Implementation Science Research
The IDEAS Center, part of NYU Langone’s Department of Child and Adolescent Psychiatry, advances implementation and dissemination science to improve compliance with evidence-based mental health practices in public behavioral health systems that serve children, adolescents, and their families.
Our mission is to improve statewide adoption of mental health best practices and quality improvement initiatives in schools, primary care offices, clinics, residential treatment facilities, family services, child welfare settings, and juvenile justice settings.
IDEAS stands for Implementation and Dissemination of Evidence-based Practices Among States. The IDEAS Center receives funding from the National Institute of Mental Health, the Agency for Healthcare Research and Quality, the Centers for Medicaid and Medicare Services, and the New York State Office of Mental Health.
We collaborate with the McSilver Institute for Poverty Policy and Research at NYU Silver School of Social Work. We offer training, consultation, and educational resources to mental health professionals at the IDEAS Center and two other locations funded by the New York State Office of Mental Health: the Community Technical Assistance Center of New York (CTAC) and the Evidence-Based Treatment Dissemination Center.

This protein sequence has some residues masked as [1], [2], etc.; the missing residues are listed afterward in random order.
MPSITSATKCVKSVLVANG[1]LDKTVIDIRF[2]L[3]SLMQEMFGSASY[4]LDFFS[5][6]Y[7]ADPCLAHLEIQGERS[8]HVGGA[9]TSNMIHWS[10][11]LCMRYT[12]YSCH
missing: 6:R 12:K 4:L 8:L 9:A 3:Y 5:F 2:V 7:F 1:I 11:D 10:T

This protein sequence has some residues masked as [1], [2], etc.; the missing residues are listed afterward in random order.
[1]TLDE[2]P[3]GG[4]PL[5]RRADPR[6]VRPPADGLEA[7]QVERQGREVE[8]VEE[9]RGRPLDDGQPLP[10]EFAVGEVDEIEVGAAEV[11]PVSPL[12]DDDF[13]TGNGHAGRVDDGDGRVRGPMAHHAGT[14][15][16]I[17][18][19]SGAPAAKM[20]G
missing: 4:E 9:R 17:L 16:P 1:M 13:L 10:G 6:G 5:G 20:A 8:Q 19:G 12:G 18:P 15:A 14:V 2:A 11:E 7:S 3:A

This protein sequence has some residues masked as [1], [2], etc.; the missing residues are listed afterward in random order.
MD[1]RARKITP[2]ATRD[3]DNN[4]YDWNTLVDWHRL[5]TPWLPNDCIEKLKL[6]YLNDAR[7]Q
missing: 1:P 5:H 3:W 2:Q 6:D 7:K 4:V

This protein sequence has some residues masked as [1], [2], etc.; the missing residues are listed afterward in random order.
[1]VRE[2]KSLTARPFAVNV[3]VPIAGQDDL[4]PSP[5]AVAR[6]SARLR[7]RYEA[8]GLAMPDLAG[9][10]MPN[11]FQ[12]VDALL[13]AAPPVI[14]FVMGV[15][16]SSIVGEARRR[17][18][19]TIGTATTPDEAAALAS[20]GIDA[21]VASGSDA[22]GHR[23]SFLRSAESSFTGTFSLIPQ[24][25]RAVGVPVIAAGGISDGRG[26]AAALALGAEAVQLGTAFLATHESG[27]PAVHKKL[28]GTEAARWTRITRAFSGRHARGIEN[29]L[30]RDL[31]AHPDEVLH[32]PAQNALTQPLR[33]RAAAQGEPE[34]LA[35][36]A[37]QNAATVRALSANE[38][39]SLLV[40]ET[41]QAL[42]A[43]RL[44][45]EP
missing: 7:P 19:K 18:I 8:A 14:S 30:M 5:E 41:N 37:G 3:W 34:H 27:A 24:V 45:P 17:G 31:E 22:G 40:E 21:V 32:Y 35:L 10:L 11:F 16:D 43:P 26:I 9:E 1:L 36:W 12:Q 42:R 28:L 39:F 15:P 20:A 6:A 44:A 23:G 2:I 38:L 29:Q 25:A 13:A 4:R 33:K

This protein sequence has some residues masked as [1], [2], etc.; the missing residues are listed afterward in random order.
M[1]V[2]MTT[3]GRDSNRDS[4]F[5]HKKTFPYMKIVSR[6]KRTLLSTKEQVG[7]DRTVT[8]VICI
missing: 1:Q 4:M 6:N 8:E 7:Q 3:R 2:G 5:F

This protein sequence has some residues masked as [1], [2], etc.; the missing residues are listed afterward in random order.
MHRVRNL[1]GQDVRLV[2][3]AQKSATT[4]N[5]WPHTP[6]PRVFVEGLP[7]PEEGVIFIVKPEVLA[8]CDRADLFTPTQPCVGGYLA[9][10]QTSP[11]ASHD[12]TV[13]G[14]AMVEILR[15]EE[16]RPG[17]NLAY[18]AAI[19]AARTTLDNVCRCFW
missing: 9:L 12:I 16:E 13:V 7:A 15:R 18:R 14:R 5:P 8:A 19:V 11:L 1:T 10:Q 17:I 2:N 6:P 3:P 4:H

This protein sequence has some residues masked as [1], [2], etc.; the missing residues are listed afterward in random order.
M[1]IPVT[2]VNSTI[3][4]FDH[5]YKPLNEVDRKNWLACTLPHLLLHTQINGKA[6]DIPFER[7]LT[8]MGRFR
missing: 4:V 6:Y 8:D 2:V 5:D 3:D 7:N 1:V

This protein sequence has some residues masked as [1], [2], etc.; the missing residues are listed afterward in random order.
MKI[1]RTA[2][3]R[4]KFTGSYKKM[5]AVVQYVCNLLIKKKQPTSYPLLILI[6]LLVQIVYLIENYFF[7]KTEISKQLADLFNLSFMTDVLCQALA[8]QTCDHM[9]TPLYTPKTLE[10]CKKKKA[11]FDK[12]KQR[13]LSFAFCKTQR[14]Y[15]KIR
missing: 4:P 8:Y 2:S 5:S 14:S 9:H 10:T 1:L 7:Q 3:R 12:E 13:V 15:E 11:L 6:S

Implementation Science Research Laboratories
Our researchers study the ways in which evidence-based practices are implemented in behavioral health systems and the juvenile justice system.
Kimberly E. Hoagwood Laboratory
Researchers in the laboratory of Kimberly E. Hoagwood, PhD, study factors that influence whether evidence-based practices are adopted in behavioral health systems. Factors we look at include lack of engagement, poor integration of data and decision support systems to monitor practices and health outcomes, and inadequate methods for assessing different implementation approaches.
The lab’s research projects include reducing drop-out among clinicians trained in evidence-based practices; improving variation in access to mental healthcare; addressing organizational factors that influence whether families receive support services; comparing the efficacy of in-person versus online training for family peer support specialists; examining the effectiveness of multifamily group therapies for children with disruptive behavior problems in sub-Saharan Africa; and implementing strategies to promote uptake of quality indicators for maternal depression, adolescent depression, and psychotropic medication prescribing guidelines.